“I see two brothers who love each other unconditionally but one brother wasn’t there when he needed him to be. The younger brother,“ says Vinny about himself, “had to become the more mature brother.”

Now 18, Vinny is married with a one-year-old daughter, Jordyn. He’s staying away from trouble in a way he wishes his older brother would.

“I have my job, I’m relied on and I’m still employed. As long as I have income, I can support my child. It has brought responsibility and adulthood.”

 

 

Every time David strays he feels guilt. He wouldn’t argue with Vinny about having let him down.

“When I think about the photos of me in jail,” reflects David, “I think of how I don’t realize my actions until I’ve already reacted. You regret a lot of things in jail. A lot of things that you can’t change.”

Throughout Kosofsky’s photos, family members drape over each other, they hold one another and hold each other up. They entwine and grasp as if to tap some collective energy. A sense of exhaustion is pervasive, but exhaustion is held at bay by the love and (literal) support of loved ones.

The years have conjured visual repetitions too. In a recent photo, Vinny cradles his baby in the same way Eve cradled him and his siblings years ago. Vinny now lays on a motel bed with his wife Krystle, just as he did with his brother during their closer, more vulnerable times, years past.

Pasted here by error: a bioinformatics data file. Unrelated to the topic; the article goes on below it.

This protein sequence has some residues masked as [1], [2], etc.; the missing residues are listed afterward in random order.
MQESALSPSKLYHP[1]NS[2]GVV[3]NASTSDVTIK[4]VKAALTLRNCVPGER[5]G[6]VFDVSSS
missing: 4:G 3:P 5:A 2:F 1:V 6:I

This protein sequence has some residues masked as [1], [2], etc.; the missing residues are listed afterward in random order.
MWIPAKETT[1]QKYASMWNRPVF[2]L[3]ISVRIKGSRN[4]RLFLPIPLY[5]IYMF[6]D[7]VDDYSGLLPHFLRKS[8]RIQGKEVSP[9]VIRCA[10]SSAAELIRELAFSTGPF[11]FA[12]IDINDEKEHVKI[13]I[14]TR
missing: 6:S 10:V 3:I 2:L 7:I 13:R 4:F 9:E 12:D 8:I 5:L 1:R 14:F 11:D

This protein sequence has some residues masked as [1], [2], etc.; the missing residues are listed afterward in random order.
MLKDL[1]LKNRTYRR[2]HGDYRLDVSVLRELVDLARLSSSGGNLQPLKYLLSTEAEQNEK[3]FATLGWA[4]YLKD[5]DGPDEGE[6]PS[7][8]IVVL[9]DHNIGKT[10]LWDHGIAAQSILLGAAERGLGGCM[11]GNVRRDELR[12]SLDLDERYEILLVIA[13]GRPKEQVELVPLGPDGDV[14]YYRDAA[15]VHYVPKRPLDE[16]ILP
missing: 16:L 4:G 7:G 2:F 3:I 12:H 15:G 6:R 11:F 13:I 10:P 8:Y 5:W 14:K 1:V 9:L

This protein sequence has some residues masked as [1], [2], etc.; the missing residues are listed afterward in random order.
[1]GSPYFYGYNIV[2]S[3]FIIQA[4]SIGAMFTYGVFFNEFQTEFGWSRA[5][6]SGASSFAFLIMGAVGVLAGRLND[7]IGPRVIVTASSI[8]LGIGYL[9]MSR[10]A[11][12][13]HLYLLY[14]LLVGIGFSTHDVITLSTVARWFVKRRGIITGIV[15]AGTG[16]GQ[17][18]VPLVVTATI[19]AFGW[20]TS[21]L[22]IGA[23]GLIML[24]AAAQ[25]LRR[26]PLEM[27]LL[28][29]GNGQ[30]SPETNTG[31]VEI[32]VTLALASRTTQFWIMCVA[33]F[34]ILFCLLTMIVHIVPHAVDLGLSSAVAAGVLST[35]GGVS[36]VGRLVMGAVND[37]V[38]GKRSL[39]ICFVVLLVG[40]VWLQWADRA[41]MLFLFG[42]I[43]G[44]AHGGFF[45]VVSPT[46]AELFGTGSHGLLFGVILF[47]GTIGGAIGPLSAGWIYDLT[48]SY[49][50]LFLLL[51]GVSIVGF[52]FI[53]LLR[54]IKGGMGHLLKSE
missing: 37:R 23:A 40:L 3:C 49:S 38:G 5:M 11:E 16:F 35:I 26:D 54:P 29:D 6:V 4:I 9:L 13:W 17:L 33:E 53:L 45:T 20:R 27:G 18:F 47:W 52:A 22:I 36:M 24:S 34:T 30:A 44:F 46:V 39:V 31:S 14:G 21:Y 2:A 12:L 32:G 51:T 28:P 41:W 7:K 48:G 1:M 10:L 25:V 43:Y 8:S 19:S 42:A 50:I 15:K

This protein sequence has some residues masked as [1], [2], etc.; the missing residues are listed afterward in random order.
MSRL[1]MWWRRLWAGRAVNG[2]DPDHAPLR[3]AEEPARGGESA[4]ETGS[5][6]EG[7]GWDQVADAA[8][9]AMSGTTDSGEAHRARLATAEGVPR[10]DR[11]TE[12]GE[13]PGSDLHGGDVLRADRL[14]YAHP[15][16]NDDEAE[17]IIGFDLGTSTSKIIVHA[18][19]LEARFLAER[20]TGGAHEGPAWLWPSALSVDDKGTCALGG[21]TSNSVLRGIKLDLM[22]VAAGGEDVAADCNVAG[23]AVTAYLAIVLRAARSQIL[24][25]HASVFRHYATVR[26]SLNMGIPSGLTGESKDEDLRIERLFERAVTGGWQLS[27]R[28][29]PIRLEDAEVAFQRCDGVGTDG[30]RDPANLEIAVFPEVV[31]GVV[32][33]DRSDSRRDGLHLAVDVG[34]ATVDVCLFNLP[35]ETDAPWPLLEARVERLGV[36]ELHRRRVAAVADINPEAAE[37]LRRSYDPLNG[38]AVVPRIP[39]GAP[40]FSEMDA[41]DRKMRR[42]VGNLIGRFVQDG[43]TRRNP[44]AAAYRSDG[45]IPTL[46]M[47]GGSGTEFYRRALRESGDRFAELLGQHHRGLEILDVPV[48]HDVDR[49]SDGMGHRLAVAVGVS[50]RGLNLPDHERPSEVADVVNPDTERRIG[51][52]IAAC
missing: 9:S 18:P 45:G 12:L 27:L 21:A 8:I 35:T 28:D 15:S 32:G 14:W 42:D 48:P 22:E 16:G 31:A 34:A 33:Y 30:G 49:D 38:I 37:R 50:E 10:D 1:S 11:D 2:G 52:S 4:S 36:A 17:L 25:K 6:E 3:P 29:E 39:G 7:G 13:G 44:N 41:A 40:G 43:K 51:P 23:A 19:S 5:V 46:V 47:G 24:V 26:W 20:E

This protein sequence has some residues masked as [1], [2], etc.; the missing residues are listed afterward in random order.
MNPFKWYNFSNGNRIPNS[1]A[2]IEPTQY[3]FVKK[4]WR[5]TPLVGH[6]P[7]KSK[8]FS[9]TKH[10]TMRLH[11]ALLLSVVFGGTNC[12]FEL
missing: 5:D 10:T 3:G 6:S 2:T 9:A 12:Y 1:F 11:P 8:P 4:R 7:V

In play, in grooming, in rest, the family gravitates toward physical touch. Perhaps they do this because they know that prison, child protective services and the courts can deny, and have denied, them proximity to one another. The project may have started in a prison but has extended far beyond.

“It’s about a relationship of a family,” says Vinny.

Vinny and David was part of Juveniles In Prison, and After, an exhibition of Kosofsky’s work debuted at Visa pour l’Image in Perpignan, France, September 2nd-23rd. This Polka article was commissioned in response to the show.

Images from Vinny and David were shown on Capitol Hill when Senate Bill 1524, also known as The Dignity Act, was introduced to senate by Cory Booker (co-sponsored by senators Elizabeth Warren, Richard Durbin and Kamala Harris).

In October 2017, Kosofsky was awarded the Getty Images Instagram Grant.